DARLINGTON, Md. — Students at a Harford County School answered an important scientific question recently: How many rolls of duct tape are needed to make a someone levitate off the floor?
As a reward for accumulating the most box tops during the 2018-2019 school year, third graders at Darlington Elementary School in Darlington taped principal Alberta Porter to the wall, leaving her feet hovering inches off the ground.
“Whatever gets the kids motivated,” said Porter, the leader of the 110-student school.
Of nearly 2,500 box tops redeemed by the school, the 16 students who comprise the school’s third grade class accumulated more than 1300 box tops when the finally tally was counted, Porter said. Each month, the class that accrued the most box tops for that month got a reward, with a few of those prizes involving Porter as a tease to the ultimate prize awarded at the end of the year. She knew in the beginning of the year they would come up with something special. A list of ideas was created, including kissing a cow or being doused in silly string, an idea that had been used previously. Eventually taping her to the wall was selected.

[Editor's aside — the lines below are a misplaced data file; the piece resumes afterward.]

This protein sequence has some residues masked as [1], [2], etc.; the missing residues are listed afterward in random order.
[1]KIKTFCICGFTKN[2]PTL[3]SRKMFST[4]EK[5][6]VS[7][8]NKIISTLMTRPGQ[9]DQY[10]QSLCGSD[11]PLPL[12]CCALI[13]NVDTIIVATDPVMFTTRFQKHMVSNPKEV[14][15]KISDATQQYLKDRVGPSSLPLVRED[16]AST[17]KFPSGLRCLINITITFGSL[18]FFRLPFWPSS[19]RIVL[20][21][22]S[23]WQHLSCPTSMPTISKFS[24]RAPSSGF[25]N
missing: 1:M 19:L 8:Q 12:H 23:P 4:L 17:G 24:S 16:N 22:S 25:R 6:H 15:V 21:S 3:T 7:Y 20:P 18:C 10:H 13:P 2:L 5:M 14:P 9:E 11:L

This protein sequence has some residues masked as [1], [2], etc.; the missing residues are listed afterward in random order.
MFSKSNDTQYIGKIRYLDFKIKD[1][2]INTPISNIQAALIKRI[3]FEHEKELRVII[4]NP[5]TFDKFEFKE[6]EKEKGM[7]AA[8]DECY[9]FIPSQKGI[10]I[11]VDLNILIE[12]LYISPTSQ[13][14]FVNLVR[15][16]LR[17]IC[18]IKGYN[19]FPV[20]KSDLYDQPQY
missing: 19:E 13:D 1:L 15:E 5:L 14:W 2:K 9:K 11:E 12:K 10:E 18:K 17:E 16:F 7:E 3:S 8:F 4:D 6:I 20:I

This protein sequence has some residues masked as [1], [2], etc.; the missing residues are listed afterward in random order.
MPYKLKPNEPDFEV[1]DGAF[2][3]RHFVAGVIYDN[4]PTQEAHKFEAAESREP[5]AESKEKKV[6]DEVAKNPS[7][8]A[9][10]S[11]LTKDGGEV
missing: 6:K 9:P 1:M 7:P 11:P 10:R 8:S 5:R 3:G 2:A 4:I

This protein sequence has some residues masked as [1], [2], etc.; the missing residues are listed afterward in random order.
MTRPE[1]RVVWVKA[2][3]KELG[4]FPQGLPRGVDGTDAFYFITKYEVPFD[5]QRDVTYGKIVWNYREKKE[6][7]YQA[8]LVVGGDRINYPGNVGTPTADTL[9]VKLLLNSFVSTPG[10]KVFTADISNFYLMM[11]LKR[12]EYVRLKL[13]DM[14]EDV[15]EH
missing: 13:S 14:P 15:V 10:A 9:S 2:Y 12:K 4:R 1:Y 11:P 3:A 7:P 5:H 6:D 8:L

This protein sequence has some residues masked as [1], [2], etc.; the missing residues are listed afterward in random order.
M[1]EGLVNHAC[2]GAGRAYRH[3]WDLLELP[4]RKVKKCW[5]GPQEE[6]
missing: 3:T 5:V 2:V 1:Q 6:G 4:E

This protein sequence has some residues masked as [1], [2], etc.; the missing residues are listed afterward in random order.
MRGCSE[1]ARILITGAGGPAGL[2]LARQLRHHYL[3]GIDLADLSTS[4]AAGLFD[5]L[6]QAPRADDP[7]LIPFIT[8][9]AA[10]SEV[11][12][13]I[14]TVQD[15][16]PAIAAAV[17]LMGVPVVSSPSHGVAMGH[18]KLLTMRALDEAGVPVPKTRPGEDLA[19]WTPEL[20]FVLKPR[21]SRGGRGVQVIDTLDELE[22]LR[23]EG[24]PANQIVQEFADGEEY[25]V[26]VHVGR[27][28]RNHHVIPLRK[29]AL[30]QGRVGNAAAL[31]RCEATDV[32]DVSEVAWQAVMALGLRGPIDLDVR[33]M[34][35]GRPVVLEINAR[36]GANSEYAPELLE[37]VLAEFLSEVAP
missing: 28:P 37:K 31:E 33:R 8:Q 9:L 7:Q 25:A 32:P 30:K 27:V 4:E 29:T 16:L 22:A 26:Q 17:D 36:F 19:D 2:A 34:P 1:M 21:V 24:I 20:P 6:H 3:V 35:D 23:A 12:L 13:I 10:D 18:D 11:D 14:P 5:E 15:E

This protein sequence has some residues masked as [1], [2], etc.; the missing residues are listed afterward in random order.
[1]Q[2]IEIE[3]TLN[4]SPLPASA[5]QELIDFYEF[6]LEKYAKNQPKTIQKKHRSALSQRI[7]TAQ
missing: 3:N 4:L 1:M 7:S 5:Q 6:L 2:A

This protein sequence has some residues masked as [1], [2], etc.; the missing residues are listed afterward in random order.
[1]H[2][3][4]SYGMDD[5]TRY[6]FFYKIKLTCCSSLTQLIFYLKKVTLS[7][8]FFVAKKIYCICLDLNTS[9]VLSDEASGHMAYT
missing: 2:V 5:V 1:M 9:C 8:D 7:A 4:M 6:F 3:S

On Monday, the day of the taping, Porter thought ahead and wore leggings under her dress and donned a raincoat to protect her skin from the sticky tape. At 12:45 p.m. the students were assembled into the school’s cafeteria/gymnasium/auditorium where Porter and her staff encouraged their pupils for the work of the past year and extolled the value and resources provided by the box top drive. Then Porter climbed a small foot stool and waited patiently as teachers cut long strands of duct tape and handed them over to students who began adhering their principal to the wall
“They were worried about hurting me,” Porter said of the students. “They were concerned about how I was going to get down and that I would be safe.”
Six rolls of tape, all donated by Delta Lumber, were required to pull off the fun feet of physics. When Porter was finally cut down from her cocoon, she and the students were surprised by the weight of all that tape. Now the challenge for Porter, her staff, and the PTA is to come up with a fun stunt that will top the tape job and motivate students next year.
Porter said a list of new ideas will again be generated, but “you remember,” she said, “I get the final say.”